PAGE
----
My Visit To Fort Cornwallis

Posted by : foongpc | Friday, April 25, 2014 | Published in

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Fort Cornwallis is a famous historical tourist attraction in George Town, Penang.

During my second day in Penang, I visited this fort which is the largest standing fortress in Malaysia. It is located near the Esplanade and next to the Victoria Memorial Clock. Some people may think it's not a place worth visiting, but I feel that I must visit it at least once in my life.

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If it is your first time in Penang, you should also give Fort Cornwallis a visit. Entrance fee is only RM2.

By the way, Fort Cornwallis is named after the late 18th century Governor-General in Bengal, Charles Cornwallis. The design of the fort is therefore similar to other British forts in India, albeit at a smaller scale.

Originally built by Captain Francis Light for the British military, Fort Cornwallis however, has never engaged in any battle.

This is the entrance drawbridge to Fort Cornwallis. It was originally surrounded by a moat as most forts are, but the moat is no longer there. Perhaps they have covered it up for some reason.

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In the distance, I could see the Fort Cornwallis Lighthouse. It is the second oldest lighthouse in Malaysia - second only to the lighthouse in Tanjung Tuan, Melaka. Interestingly, the lighthouse resembles a ship's mast, and it is the only lighthouse in Peninsular Malaysia not serving any navigational purpose.

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Inside the fort, I could see an old white colour building - it's the Gunpowder Magazine.

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I went into the Gunpowder Magazine to take a snapshot.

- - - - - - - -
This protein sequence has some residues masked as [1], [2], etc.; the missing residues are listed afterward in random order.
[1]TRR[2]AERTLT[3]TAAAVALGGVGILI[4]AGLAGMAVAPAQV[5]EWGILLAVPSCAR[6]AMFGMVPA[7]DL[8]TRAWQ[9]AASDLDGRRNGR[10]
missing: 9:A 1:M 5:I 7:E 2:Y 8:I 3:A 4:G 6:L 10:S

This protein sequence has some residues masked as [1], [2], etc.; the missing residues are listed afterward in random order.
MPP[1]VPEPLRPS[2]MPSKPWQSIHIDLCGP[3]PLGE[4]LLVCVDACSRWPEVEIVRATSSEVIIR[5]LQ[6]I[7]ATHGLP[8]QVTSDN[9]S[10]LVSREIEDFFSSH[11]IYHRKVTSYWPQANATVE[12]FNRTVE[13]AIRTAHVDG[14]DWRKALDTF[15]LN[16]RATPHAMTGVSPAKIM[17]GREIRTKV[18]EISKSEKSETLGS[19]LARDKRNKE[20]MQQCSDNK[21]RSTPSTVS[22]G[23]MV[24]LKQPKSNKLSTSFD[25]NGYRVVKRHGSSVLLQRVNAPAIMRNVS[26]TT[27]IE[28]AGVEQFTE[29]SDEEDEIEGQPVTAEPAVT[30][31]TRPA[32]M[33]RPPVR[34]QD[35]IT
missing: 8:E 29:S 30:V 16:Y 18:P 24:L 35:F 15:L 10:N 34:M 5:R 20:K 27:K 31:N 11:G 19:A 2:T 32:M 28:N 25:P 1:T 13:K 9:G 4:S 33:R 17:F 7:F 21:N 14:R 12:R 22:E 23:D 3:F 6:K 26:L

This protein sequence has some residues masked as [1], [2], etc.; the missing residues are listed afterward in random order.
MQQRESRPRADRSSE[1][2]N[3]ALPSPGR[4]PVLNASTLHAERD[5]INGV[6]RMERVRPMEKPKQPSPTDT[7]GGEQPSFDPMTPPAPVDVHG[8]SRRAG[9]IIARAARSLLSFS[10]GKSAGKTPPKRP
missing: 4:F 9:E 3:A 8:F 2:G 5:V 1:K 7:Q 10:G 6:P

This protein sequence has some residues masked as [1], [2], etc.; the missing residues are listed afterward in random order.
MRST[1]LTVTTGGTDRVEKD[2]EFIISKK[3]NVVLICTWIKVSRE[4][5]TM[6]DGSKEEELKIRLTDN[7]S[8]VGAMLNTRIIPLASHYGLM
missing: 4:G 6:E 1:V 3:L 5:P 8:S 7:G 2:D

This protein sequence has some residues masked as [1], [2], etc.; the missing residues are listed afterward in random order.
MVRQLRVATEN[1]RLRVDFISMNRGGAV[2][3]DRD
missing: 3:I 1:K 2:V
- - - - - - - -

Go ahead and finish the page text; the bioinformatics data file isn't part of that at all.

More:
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The steps leading back outside.

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There were several bronze cannons lining the perimeter of the fort.

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But the largest and most famous cannon is the Dutch cannon called Sri Rambai. Some locals believe that this cannon possess magical powers - women who place flowers on the barrel will improve their fertility!

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Standing there, I could imagine firing this cannon at ships coming in from the sea.

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Another smaller cannon inside the fort.

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I walked towards the lighthouse but it was all locked up. I thought I could climb the lighthouse but I guess I was not in luck.

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A statue of Captain Francis Light in honour of the man who built Fort Cornwallis.

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There was a tourist information kiosk, a history gallery and a souvenir centre here but I did not take any photos of them.

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I had no regrets visiting Fort Cornwallis, but climbing the steps up to that lighthouse would have made my visit more complete.

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Walking The Streets Of George Town (Part 2)

Posted by : foongpc | Wednesday, April 23, 2014 | Published in

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Continued from Part 1

Walking along Love Lane, I soon reached the junction of Farquhar Street. On my right I saw a church. It's called the Church of the Assumption.

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Crossing over to Light Street, I saw the Convent Light Street on my left. It is reportedly the oldest girls' school in Penang and in Malaysia.

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This is the Court Buildings along Light Street. By the way, Light Street was named after Captain Francis Light, the founder of George Town.

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Further along Light Street, I reached the Logan Memorial, a monument erected in the memory of James Richardson Logan.

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James Logan was a lawyer who championed the rights of the non-Europeans in Penang.

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This is the Supreme Court building on the opposite side of the road.

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Leaving the Logan Memorial behind, I turned left into Jalan Padang Kota Lama.

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Here, I saw the Town Hall building which faces an open field known as Padang Esplanade.

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Next to the Town Hall, I saw this weird looking structure.